NEW YORK (CBSNewYork) – Getting a flu shot is more important than ever this year, with the coronavirus pandemic still raging. Yet, misinformation about flu vaccines continues to spread.
CBS2’s Dr. Max Gomez dispels the top flu shot myths.
Doctors fear a “twin-demic” this fall and winter – an overlap of the flu and COVID-19.
They have very similar early symptoms, but their treatment is much different. Plus, the flu can make COVID much worse – and you can get both at the same time.
That’s why the flu shot is critical this year.
The most prevalent flu shot myth is likely, “You can get the flu from the flu vaccine.”
“Most flu vaccines are just a piece of a protein from the virus. So, it is impossible for you to get the flu after getting a flu shot,” said Dr. Jennifer Lighter of NYU Langone Health.
In other words, the flu shot contains only dead virus, which is also why Dr. Lighter says you cannot be contagious after getting a flu shot.
You might feel a little arm soreness or have a low fever after a flu shot. That’s your immune system responding to the vaccine, but it’s not the flu.
- Tri-State Coronavirus Travel Advisory Quarantine List
- Resources, Hotlines, Unemployment & Covering Bills
- Remote Learning Tools For Parents Teaching At Home
- CBS2’s Dr. Max Answers Your Health Questions
- What To Do If Someone Isn’t Social Distancing Or Wearing A Mask?
- Expert: Parents Be Mindful Of Children’s Stress After Months Of Isolation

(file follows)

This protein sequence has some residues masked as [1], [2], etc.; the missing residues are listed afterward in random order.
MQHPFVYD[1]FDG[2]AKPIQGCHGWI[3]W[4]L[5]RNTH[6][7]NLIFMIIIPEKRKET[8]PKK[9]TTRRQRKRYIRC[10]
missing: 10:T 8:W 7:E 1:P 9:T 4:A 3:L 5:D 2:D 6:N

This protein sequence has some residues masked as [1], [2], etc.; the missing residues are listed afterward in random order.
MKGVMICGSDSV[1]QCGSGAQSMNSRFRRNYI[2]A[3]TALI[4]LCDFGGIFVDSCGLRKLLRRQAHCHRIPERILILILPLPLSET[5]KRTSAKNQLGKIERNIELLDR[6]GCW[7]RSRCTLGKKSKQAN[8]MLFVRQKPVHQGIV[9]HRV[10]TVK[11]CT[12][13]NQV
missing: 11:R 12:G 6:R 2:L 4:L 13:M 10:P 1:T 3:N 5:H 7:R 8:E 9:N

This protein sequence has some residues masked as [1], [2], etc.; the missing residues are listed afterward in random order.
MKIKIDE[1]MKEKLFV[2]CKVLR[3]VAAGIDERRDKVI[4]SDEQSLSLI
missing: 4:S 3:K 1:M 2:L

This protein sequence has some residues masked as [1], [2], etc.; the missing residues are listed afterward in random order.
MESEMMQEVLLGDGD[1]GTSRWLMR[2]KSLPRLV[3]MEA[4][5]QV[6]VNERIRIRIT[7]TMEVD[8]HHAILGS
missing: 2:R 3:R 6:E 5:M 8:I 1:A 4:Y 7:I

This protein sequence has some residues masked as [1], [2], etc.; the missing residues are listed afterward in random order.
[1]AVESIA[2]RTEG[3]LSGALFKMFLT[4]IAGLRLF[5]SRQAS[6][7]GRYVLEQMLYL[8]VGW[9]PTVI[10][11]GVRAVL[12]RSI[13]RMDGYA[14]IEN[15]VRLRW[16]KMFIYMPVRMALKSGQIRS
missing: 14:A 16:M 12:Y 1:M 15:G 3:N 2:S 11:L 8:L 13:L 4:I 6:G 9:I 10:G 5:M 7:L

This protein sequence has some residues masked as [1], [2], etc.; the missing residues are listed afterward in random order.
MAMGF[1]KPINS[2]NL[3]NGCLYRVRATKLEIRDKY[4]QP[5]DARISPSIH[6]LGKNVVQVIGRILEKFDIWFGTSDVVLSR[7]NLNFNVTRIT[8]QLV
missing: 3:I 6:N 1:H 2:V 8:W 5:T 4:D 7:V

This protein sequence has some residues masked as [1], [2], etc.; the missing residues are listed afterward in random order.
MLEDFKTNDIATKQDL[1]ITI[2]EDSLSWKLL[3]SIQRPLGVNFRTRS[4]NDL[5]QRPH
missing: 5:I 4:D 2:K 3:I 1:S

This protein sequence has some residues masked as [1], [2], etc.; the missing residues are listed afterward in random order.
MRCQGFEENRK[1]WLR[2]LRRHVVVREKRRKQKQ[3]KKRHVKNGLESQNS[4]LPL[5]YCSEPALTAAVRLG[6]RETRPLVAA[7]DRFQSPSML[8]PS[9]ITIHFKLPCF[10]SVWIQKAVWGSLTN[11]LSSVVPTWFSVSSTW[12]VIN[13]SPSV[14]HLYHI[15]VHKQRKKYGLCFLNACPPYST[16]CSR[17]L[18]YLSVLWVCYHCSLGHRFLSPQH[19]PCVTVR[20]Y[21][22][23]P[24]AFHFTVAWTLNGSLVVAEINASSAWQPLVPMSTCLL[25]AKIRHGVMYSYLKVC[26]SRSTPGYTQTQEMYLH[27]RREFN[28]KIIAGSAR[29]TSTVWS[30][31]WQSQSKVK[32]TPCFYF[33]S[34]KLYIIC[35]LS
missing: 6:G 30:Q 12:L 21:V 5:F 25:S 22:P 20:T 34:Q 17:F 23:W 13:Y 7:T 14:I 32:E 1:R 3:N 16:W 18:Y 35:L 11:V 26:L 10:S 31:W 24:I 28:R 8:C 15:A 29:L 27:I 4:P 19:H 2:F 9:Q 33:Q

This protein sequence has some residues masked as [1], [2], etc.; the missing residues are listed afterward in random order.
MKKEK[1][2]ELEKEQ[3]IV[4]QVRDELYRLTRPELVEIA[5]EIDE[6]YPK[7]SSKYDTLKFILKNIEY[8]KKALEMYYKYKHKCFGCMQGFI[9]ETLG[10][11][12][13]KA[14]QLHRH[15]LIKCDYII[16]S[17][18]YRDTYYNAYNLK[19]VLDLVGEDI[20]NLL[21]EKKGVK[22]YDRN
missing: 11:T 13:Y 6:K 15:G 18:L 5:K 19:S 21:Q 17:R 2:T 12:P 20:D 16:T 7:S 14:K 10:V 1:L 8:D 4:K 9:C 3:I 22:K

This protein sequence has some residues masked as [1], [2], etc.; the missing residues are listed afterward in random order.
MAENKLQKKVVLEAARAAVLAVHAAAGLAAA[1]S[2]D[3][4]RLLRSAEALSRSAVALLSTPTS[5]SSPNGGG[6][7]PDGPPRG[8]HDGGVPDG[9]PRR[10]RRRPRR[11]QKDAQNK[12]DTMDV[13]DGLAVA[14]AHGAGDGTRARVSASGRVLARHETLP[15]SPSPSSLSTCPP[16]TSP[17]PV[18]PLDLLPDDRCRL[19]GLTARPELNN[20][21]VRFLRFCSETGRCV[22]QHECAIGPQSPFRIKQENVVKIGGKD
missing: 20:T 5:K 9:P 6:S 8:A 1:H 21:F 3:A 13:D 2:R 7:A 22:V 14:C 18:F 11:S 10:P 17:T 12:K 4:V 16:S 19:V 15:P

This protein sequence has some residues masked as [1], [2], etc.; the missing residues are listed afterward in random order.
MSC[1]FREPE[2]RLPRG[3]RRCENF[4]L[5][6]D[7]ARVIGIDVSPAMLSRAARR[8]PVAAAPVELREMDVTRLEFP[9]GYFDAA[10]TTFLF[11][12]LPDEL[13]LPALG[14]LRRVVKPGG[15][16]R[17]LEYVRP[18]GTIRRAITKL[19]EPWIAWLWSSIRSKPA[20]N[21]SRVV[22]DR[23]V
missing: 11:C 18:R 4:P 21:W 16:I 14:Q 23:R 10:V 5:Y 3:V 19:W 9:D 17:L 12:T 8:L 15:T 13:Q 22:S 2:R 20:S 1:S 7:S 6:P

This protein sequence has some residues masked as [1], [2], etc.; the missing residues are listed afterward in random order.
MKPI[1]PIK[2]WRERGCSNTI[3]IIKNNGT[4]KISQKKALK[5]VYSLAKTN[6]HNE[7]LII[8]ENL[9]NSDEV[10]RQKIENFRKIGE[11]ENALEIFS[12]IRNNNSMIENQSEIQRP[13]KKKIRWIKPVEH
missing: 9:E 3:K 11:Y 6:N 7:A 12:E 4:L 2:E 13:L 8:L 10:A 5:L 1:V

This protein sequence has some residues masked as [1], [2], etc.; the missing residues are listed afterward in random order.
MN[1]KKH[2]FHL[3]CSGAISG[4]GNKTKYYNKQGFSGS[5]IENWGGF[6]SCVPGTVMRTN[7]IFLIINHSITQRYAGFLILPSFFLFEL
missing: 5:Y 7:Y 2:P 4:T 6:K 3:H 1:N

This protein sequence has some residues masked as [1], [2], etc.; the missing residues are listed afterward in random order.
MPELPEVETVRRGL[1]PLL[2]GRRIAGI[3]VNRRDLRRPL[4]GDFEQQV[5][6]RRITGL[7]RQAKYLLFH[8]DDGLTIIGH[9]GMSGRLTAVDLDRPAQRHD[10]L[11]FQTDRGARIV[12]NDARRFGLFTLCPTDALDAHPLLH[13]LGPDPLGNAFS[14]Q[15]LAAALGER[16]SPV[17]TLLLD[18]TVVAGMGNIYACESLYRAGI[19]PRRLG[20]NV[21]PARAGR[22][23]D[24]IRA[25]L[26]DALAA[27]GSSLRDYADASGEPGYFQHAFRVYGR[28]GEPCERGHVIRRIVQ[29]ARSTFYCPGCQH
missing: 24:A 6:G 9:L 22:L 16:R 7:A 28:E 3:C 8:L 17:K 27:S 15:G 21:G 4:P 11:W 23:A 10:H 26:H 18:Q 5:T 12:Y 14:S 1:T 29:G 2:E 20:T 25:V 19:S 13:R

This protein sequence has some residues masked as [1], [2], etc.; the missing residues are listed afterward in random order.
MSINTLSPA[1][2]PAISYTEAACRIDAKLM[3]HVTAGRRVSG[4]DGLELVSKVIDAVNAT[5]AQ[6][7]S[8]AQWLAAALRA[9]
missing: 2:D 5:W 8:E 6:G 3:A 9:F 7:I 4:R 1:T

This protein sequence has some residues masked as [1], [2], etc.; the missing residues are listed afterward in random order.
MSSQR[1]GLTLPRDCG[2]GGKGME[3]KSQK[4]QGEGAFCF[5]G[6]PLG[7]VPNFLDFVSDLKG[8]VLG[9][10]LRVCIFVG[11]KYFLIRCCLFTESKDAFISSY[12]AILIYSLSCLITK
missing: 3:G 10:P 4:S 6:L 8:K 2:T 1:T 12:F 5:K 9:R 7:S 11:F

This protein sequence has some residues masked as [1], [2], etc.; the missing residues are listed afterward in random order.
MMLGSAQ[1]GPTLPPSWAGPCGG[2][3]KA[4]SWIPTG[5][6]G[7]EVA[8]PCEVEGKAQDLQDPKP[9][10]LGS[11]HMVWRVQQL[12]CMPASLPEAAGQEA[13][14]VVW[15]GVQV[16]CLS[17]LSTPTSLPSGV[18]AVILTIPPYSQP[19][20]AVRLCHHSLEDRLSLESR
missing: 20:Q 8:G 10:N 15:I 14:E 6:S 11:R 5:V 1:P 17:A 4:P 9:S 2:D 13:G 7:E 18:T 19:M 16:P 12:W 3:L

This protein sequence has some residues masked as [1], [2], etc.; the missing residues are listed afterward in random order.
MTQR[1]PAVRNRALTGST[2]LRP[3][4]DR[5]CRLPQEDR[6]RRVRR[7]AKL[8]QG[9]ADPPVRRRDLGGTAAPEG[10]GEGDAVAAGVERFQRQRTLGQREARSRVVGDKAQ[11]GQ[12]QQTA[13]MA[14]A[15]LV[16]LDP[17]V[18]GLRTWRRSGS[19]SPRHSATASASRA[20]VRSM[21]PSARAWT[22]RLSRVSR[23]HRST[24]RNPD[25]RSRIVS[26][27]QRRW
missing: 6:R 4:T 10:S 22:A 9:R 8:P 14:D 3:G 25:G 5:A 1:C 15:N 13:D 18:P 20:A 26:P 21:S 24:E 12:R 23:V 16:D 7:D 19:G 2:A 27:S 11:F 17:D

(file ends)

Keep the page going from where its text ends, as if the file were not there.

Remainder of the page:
- Chopper 2 Over Empty NYC Streets, Landmarks
- Complete Coronavirus Coverage
Next myth: “Flu shots don’t work.”
While the shot’s effectiveness is generally around 50%, it’s still important.
“They’re very effective at preventing severe disease if you do get the flu virus. So, they have a dramatic effect on hospitalization and ICU care,” said Lighter.
Another common myth: “Healthy people don’t need a flu shot.”
Anyone can get the flu.
While healthy people may be less likely to suffer serious complications or die from the flu, perfectly healthy young people die of the flu every year.
In fact, more children have died of the flu this year than of COVID-19.
Dr. Gomez says everyone six months and older, including pregnant women, should get a flu shot unless you have an egg allergy, are immunocompromised or have had a previous vaccine complication.
CORONAVIRUS: NY Health Dept. | NY Call 1-(888)-364-3065 | NYC Health Dept. | NYC Call 311, Text COVID to 692692 | NJ COVID-19 Info Hub | NJ Call 1-(800)-222-1222 or 211, Text NJCOVID to 898211 | CT Health Dept. | CT Call 211 | Centers for Disease Control and Prevention
You can get the latest news, sports and weather on our brand new CBS New York app. Download here.